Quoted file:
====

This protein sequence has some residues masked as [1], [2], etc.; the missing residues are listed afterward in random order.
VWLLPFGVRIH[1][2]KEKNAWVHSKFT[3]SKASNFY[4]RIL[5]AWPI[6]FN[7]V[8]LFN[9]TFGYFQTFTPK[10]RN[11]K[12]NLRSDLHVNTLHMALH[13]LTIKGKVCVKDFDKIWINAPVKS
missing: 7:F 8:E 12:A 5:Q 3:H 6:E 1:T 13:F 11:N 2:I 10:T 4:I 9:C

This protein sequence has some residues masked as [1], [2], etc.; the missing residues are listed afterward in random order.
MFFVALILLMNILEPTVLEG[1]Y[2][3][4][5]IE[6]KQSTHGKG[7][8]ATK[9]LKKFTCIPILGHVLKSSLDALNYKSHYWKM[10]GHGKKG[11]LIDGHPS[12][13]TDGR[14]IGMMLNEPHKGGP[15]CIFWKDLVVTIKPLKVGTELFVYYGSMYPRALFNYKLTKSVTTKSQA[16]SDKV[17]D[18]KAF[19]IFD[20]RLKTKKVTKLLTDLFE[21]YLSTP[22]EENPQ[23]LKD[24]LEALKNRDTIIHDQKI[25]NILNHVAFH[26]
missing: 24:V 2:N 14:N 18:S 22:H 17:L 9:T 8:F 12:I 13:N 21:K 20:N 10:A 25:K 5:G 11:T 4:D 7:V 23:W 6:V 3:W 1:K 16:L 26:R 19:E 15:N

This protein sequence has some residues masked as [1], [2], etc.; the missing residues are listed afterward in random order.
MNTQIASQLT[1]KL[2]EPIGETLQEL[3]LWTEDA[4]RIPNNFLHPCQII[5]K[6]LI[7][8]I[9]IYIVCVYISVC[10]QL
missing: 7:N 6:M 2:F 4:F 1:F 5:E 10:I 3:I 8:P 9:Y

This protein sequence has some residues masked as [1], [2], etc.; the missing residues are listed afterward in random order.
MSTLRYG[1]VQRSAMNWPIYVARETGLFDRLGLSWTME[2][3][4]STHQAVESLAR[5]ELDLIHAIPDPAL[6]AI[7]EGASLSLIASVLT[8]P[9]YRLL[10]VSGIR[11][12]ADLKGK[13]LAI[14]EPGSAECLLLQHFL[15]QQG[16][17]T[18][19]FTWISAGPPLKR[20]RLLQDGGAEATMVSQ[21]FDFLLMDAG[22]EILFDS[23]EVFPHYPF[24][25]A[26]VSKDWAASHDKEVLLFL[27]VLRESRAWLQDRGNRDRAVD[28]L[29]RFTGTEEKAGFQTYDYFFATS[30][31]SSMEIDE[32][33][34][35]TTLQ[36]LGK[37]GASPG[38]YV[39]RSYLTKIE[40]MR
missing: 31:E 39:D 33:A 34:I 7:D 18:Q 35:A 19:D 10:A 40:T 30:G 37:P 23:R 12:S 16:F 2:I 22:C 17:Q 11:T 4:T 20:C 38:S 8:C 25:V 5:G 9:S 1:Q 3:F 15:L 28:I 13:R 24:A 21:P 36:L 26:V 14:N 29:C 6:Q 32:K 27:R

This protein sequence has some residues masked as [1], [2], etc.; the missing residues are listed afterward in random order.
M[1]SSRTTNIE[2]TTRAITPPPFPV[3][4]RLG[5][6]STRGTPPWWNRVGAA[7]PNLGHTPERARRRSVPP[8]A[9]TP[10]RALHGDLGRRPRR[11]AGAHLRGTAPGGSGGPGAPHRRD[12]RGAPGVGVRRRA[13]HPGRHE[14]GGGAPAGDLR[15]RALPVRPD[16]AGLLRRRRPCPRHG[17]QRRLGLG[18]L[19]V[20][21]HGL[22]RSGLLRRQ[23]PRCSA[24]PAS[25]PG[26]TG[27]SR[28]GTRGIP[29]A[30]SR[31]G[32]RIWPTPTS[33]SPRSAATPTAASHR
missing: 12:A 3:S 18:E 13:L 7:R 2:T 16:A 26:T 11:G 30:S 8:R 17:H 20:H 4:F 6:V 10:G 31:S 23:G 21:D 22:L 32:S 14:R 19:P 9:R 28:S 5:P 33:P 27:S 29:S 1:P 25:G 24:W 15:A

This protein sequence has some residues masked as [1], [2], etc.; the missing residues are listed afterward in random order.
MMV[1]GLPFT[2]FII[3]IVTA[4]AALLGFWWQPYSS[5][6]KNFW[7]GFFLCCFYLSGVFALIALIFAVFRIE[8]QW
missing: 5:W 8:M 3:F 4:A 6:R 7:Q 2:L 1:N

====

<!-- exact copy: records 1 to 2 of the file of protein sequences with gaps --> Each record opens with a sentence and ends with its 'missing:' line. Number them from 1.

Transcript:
This protein sequence has some residues masked as [1], [2], etc.; the missing residues are listed afterward in random order.
VWLLPFGVRIH[1][2]KEKNAWVHSKFT[3]SKASNFY[4]RIL[5]AWPI[6]FN[7]V[8]LFN[9]TFGYFQTFTPK[10]RN[11]K[12]NLRSDLHVNTLHMALH[13]LTIKGKVCVKDFDKIWINAPVKS
missing: 7:F 8:E 12:A 5:Q 3:H 6:E 1:T 13:F 11:N 2:I 10:T 4:I 9:C

This protein sequence has some residues masked as [1], [2], etc.; the missing residues are listed afterward in random order.
MFFVALILLMNILEPTVLEG[1]Y[2][3][4][5]IE[6]KQSTHGKG[7][8]ATK[9]LKKFTCIPILGHVLKSSLDALNYKSHYWKM[10]GHGKKG[11]LIDGHPS[12][13]TDGR[14]IGMMLNEPHKGGP[15]CIFWKDLVVTIKPLKVGTELFVYYGSMYPRALFNYKLTKSVTTKSQA[16]SDKV[17]D[18]KAF[19]IFD[20]RLKTKKVTKLLTDLFE[21]YLSTP[22]EENPQ[23]LKD[24]LEALKNRDTIIHDQKI[25]NILNHVAFH[26]
missing: 24:V 2:N 14:N 18:S 22:H 17:L 9:T 8:F 12:I 13:N 21:K 20:N 10:A 25:K 5:G 11:T 4:D 7:V 23:W 6:V 3:W 1:K 16:L 26:R 19:E 15:N